Summer Daze

Knuckles Down by Norman Rockwell

Chalk it up to the latent truancy that exists in parent and child alike, but I’ve been less than motivated these last few weeks. From the middle of May onward, I found myself slogging through the final projects, class picnics, and end-of-school year programs. I bought the ice cream, clapped for the perfect attendance awards, and sniffled through fifth-grade graduation. When the last bell rang, my kids weren’t the only ones ready to be done.

No more lunches to pack…

No more homework to muddle through…

No more waking up in the middle of the night to remember what I forgot…

At least for the next 104 days or so.

I grew up in a teacher’s home; in fact, it was a two-teacher home. Both my mother and father spent their days schooling future generations in the finer points of history and science. For our family, life existed in discreet increments of 9 weeks that gradually worked their way toward the ultimate goal of summer vacation. Dad often had to take odd jobs during his months off to make ends meet, but occasionally, every so often, there was a glorious summer when we had enough. He could stay with us, tend his garden, putter in his orchard, and simply enjoy working at home.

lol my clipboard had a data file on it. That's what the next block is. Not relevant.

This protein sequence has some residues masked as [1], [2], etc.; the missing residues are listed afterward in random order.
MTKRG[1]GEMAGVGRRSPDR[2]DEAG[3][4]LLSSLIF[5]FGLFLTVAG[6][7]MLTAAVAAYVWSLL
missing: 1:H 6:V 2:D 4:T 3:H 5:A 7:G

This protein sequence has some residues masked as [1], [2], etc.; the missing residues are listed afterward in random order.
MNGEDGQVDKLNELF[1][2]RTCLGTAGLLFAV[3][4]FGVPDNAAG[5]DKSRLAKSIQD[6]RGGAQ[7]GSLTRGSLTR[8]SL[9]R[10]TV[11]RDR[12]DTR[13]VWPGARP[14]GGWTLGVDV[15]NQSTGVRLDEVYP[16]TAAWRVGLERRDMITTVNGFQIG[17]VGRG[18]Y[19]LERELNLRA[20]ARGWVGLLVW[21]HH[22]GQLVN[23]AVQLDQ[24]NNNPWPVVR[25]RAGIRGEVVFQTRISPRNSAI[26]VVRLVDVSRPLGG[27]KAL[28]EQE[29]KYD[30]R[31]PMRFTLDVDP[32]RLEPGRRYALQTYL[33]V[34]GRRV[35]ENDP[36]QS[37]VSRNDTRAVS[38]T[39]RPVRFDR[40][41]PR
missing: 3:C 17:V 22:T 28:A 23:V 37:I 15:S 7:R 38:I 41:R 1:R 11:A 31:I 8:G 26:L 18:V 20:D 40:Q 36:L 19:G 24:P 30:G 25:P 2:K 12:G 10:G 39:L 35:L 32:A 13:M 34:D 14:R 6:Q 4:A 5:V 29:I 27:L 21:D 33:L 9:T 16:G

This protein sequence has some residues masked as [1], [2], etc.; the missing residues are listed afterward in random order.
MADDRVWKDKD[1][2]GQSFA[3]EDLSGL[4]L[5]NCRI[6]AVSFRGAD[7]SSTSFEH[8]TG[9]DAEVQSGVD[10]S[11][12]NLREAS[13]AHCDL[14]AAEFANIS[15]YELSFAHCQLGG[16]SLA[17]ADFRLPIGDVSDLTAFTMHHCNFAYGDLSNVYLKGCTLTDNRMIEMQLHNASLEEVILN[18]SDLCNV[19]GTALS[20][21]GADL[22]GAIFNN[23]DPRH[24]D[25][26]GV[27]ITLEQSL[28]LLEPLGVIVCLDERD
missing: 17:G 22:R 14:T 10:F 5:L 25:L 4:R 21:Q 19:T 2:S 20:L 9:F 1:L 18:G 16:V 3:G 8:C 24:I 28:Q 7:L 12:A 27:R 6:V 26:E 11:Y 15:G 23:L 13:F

Of course, we still had responsibilities, even as children; but there was something marked about the sense of freedom we felt when school wrapped up. Instead of lesson planning and testing and grade books, our days were filled with berry picking, camping, ice cream, and lounging on the couch watching cartoons. We might go on vacation or travel to see relatives, but the joy of summer was directly tied to the fact that we didn’t HAVE TO. Dewy June mornings evaporated into hot July afternoons which eventually gave way to the muggy nights of August. And all of them blissfully unscheduled.

At least, that’s how I remember it.